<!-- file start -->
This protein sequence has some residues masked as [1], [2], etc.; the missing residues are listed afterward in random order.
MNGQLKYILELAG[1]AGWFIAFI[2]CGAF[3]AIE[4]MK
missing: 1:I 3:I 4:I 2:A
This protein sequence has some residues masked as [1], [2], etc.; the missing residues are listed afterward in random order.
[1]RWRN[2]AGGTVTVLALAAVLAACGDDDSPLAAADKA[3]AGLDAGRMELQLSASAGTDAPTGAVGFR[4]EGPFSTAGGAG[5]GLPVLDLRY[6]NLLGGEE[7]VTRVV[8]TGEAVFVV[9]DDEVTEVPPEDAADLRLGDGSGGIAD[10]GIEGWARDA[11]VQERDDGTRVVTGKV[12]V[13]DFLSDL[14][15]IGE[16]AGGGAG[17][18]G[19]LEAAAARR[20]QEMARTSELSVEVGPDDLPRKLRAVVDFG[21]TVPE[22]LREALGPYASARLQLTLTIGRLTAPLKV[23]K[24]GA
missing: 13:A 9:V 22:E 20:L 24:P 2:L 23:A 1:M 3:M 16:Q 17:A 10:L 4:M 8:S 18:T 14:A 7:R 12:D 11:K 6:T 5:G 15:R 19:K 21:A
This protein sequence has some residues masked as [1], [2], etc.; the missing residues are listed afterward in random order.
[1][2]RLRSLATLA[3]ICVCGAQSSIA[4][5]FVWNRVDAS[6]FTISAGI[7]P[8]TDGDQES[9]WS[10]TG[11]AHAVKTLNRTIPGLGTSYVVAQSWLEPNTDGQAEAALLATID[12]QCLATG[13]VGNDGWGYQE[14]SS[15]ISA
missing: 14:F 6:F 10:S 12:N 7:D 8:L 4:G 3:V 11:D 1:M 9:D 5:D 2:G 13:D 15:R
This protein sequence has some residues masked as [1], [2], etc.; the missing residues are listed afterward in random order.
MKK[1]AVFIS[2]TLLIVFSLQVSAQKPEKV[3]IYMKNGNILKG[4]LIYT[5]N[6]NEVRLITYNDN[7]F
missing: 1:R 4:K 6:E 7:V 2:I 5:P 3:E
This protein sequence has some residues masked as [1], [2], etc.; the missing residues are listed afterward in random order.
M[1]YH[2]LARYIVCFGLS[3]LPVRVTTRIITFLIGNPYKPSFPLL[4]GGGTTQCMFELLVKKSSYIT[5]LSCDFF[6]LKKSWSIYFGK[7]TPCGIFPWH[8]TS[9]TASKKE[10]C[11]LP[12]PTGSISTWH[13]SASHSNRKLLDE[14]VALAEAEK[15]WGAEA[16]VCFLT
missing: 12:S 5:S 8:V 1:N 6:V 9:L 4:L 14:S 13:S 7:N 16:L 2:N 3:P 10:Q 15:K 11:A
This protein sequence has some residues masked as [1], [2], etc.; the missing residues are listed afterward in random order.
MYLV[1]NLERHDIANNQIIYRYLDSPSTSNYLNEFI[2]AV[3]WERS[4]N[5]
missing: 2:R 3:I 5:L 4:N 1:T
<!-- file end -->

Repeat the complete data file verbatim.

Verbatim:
This protein sequence has some residues masked as [1], [2], etc.; the missing residues are listed afterward in random order.
MNGQLKYILELAG[1]AGWFIAFI[2]CGAF[3]AIE[4]MK
missing: 1:I 3:I 4:I 2:A
This protein sequence has some residues masked as [1], [2], etc.; the missing residues are listed afterward in random order.
[1]RWRN[2]AGGTVTVLALAAVLAACGDDDSPLAAADKA[3]AGLDAGRMELQLSASAGTDAPTGAVGFR[4]EGPFSTAGGAG[5]GLPVLDLRY[6]NLLGGEE[7]VTRVV[8]TGEAVFVV[9]DDEVTEVPPEDAADLRLGDGSGGIAD[10]GIEGWARDA[11]VQERDDGTRVVTGKV[12]V[13]DFLSDL[14][15]IGE[16]AGGGAG[17][18]G[19]LEAAAARR[20]QEMARTSELSVEVGPDDLPRKLRAVVDFG[21]TVPE[22]LREALGPYASARLQLTLTIGRLTAPLKV[23]K[24]GA
missing: 13:A 9:V 22:E 20:L 24:P 2:L 23:A 1:M 3:M 16:Q 17:A 10:L 4:M 8:S 18:T 14:A 7:R 12:D 11:K 6:T 5:G 15:R 19:K 21:A
This protein sequence has some residues masked as [1], [2], etc.; the missing residues are listed afterward in random order.
[1][2]RLRSLATLA[3]ICVCGAQSSIA[4][5]FVWNRVDAS[6]FTISAGI[7]P[8]TDGDQES[9]WS[10]TG[11]AHAVKTLNRTIPGLGTSYVVAQSWLEPNTDGQAEAALLATID[12]QCLATG[13]VGNDGWGYQE[14]SS[15]ISA
missing: 14:F 6:F 10:S 12:N 7:D 8:L 4:G 3:V 11:D 1:M 9:D 5:D 2:G 13:D 15:R
This protein sequence has some residues masked as [1], [2], etc.; the missing residues are listed afterward in random order.
MKK[1]AVFIS[2]TLLIVFSLQVSAQKPEKV[3]IYMKNGNILKG[4]LIYT[5]N[6]NEVRLITYNDN[7]F
missing: 1:R 4:K 6:E 7:V 2:I 5:P 3:E
This protein sequence has some residues masked as [1], [2], etc.; the missing residues are listed afterward in random order.
M[1]YH[2]LARYIVCFGLS[3]LPVRVTTRIITFLIGNPYKPSFPLL[4]GGGTTQCMFELLVKKSSYIT[5]LSCDFF[6]LKKSWSIYFGK[7]TPCGIFPWH[8]TS[9]TASKKE[10]C[11]LP[12]PTGSISTWH[13]SASHSNRKLLDE[14]VALAEAEK[15]WGAEA[16]VCFLT
missing: 12:S 5:S 8:V 1:N 6:V 9:L 4:L 14:S 13:S 7:N 16:L 2:N 3:P 10:Q 15:K 11:A
This protein sequence has some residues masked as [1], [2], etc.; the missing residues are listed afterward in random order.
MYLV[1]NLERHDIANNQIIYRYLDSPSTSNYLNEFI[2]AV[3]WERS[4]N[5]
missing: 2:R 3:I 5:L 4:N 1:T